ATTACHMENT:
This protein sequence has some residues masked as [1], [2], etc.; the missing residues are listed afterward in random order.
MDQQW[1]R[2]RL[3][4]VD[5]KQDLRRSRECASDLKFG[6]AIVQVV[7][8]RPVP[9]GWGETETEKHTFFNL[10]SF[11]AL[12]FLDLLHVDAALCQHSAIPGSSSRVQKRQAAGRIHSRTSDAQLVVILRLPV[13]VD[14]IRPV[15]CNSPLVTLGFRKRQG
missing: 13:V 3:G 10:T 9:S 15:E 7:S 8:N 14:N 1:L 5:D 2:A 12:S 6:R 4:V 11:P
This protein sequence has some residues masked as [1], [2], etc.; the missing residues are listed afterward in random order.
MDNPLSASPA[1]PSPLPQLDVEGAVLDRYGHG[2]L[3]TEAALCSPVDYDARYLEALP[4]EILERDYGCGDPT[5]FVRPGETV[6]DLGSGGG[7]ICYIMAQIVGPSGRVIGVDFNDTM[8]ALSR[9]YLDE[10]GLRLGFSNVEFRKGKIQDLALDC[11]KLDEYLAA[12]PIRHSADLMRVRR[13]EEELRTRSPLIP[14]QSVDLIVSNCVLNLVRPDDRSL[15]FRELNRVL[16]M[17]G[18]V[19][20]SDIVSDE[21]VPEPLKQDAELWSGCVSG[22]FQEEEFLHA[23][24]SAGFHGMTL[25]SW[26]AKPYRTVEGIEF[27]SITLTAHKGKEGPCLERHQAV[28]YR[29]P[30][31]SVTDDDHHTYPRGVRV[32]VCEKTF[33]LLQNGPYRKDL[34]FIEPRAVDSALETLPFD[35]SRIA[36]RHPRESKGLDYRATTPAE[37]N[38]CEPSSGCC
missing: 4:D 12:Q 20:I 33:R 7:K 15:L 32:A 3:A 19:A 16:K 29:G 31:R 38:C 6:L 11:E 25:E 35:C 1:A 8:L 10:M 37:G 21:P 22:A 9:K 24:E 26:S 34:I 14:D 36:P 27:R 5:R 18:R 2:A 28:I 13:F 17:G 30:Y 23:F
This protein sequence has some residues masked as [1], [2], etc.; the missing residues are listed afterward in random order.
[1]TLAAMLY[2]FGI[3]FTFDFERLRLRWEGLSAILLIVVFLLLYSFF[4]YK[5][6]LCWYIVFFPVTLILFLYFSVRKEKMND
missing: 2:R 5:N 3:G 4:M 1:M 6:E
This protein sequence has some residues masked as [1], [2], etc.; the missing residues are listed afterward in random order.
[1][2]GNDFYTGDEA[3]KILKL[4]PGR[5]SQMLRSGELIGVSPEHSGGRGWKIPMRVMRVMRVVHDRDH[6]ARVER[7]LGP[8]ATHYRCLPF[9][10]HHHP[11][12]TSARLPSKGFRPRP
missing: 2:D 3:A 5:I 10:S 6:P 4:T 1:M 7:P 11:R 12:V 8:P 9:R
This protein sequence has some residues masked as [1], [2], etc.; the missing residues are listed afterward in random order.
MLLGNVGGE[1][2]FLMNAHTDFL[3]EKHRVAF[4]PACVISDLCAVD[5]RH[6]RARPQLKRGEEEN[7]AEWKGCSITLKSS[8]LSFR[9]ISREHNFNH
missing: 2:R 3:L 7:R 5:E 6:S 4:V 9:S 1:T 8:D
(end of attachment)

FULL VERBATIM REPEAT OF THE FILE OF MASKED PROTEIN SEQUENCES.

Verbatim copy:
This protein sequence has some residues masked as [1], [2], etc.; the missing residues are listed afterward in random order.
MDQQW[1]R[2]RL[3][4]VD[5]KQDLRRSRECASDLKFG[6]AIVQVV[7][8]RPVP[9]GWGETETEKHTFFNL[10]SF[11]AL[12]FLDLLHVDAALCQHSAIPGSSSRVQKRQAAGRIHSRTSDAQLVVILRLPV[13]VD[14]IRPV[15]CNSPLVTLGFRKRQG
missing: 13:V 3:G 10:T 9:S 15:E 7:S 8:N 14:N 1:L 5:D 2:A 12:S 6:R 4:V 11:P
This protein sequence has some residues masked as [1], [2], etc.; the missing residues are listed afterward in random order.
MDNPLSASPA[1]PSPLPQLDVEGAVLDRYGHG[2]L[3]TEAALCSPVDYDARYLEALP[4]EILERDYGCGDPT[5]FVRPGETV[6]DLGSGGG[7]ICYIMAQIVGPSGRVIGVDFNDTM[8]ALSR[9]YLDE[10]GLRLGFSNVEFRKGKIQDLALDC[11]KLDEYLAA[12]PIRHSADLMRVRR[13]EEELRTRSPLIP[14]QSVDLIVSNCVLNLVRPDDRSL[15]FRELNRVL[16]M[17]G[18]V[19][20]SDIVSDE[21]VPEPLKQDAELWSGCVSG[22]FQEEEFLHA[23][24]SAGFHGMTL[25]SW[26]AKPYRTVEGIEF[27]SITLTAHKGKEGPCLERHQAV[28]YR[29]P[30][31]SVTDDDHHTYPRGVRV[32]VCEKTF[33]LLQNGPYRKDL[34]FIEPRAVDSALETLPFD[35]SRIA[36]RHPRESKGLDYRATTPAE[37]N[38]CEPSSGCC
missing: 4:D 12:Q 20:I 33:R 7:K 15:L 32:A 3:A 19:A 16:K 29:G 31:R 38:C 6:L 11:E 25:E 35:C 1:A 8:L 10:M 37:G 21:P 22:A 9:K 24:E 26:S 34:I 14:D 36:P 27:R 5:R 18:R 2:A 28:I 13:F 17:G 30:Y 23:F
This protein sequence has some residues masked as [1], [2], etc.; the missing residues are listed afterward in random order.
[1]TLAAMLY[2]FGI[3]FTFDFERLRLRWEGLSAILLIVVFLLLYSFF[4]YK[5][6]LCWYIVFFPVTLILFLYFSVRKEKMND
missing: 2:R 5:N 3:G 4:M 1:M 6:E
This protein sequence has some residues masked as [1], [2], etc.; the missing residues are listed afterward in random order.
[1][2]GNDFYTGDEA[3]KILKL[4]PGR[5]SQMLRSGELIGVSPEHSGGRGWKIPMRVMRVMRVVHDRDH[6]ARVER[7]LGP[8]ATHYRCLPF[9][10]HHHP[11][12]TSARLPSKGFRPRP
missing: 2:D 3:A 5:I 10:S 6:P 4:T 1:M 7:P 11:R 12:V 8:P 9:R
This protein sequence has some residues masked as [1], [2], etc.; the missing residues are listed afterward in random order.
MLLGNVGGE[1][2]FLMNAHTDFL[3]EKHRVAF[4]PACVISDLCAVD[5]RH[6]RARPQLKRGEEEN[7]AEWKGCSITLKSS[8]LSFR[9]ISREHNFNH
missing: 2:R 3:L 7:R 5:E 6:S 4:V 9:S 1:T 8:D